Prominent conservative Ben Shapiro and two conservative groups sued the University of Minnesota for violating their First and Fourteenth Amendment rights.
The July 3 lawsuit alleges the school discriminated against Young Americans for Freedom (YAF), Students for a Conservative Voice (SCV) and Shapiro’s event by moving it to a smaller venue.
YAF obtained emails in June that showed top school administrators moved Shapiro’s speech because because of concerns about community protests.
“No university official has the authority to suppress viewpoints simply because of how someone might respond to it,” Tyson Langhofer, director of the Alliance Defending Freedom Center for Academic Freedom, said.
The Feb. 26 event was set to take place in Willey Hall, a 1,056-person facility located on Minnesota’s Minneapolis campus. However, the event moved to Northstar Ballroom, a 400-person event space on the school’s St. Paul campus.
The policy at question in the lawsuit is the Large Scale Events Policy. This policy states the university can determine if a facility is available for a “potentially large-scale event.” Also, the policy says that agreement upon the venue can’t take place without the “approval of the decision makers.”
This policy nicknamed in the lawsuit the “Speech Suppression Policy” tried to censor speech the school disagrees with, according to the lawsuit.
The school used this policy on SCV when the group hosted Lauren Southern, a conservative commentator. Southern’s October 25, 2017 appearance changed location three different times, according to the lawsuit.
If the lawsuit is successful, the plaintiffs want the school to stop enforcing the Large Scale Events Policy and cover attorney fees.
At first, SCV booked Willey Hall for the Shapiro speaking engagement. Upon booking the hall, the university told SCV that the event qualified as a large event because “the event represented a significant security concern due to the content and viewpoint to be expressed by Shapiro.”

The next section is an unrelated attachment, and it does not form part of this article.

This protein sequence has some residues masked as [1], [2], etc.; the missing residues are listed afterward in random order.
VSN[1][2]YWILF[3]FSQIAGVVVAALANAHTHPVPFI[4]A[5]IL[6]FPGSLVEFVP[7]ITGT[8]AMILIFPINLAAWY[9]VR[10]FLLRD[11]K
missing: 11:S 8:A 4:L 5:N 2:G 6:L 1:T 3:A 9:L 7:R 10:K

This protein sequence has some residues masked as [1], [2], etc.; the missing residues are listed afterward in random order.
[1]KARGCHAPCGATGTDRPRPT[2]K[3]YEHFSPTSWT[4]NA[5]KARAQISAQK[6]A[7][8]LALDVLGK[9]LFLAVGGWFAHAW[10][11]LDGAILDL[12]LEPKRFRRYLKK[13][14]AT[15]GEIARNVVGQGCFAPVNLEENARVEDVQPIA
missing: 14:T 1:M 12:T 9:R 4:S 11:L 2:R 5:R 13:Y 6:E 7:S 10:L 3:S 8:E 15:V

Minnesota could determine event details, including where the event took place since it fell in this category. Thus, the school moved the event to the . The lawsuit claims the university’s decision to move the event to the North Star Ballroom on the St. Paul campus prevented people from attending.
Top school officials worried how the school’s surrounding community would react to Shapiro’s event. Minnesota’s Police Chief Matt Clark wanted to limit the crowd limited to 500 people. Also, Assistant Director of Student Activities Erik Dussault expected protests at the event, according to YAF.
“Administrators’ discriminatory treatment of conservatives was a result of administrators’ disagreement with the viewpoint of Shapiro’s speech,” YAF Spokesman Spencer Brown said.
Plaintiffs argue the school violated their First Amendment rights by barring the groups from using Willey Hall and considering the Shapiro event controversial. Also, the plaintiffs claim the school infringed on their Fourteenth Amendment rights because the school “put restrictions on their speech.”
“Like all government officials, public university administrators have an obligation to respect free speech rights,” Langhofer said. “The First Amendment secures the freedom of all students and their speakers to participate in the marketplace of ideas.”
Minnesota released a statement on Shapiro’s event on Feb. 7 that denied the school downgraded the event for ideological purposes. Also, the school said it was “absolutely untrue that organizers were not sufficiently involved in the event planning.”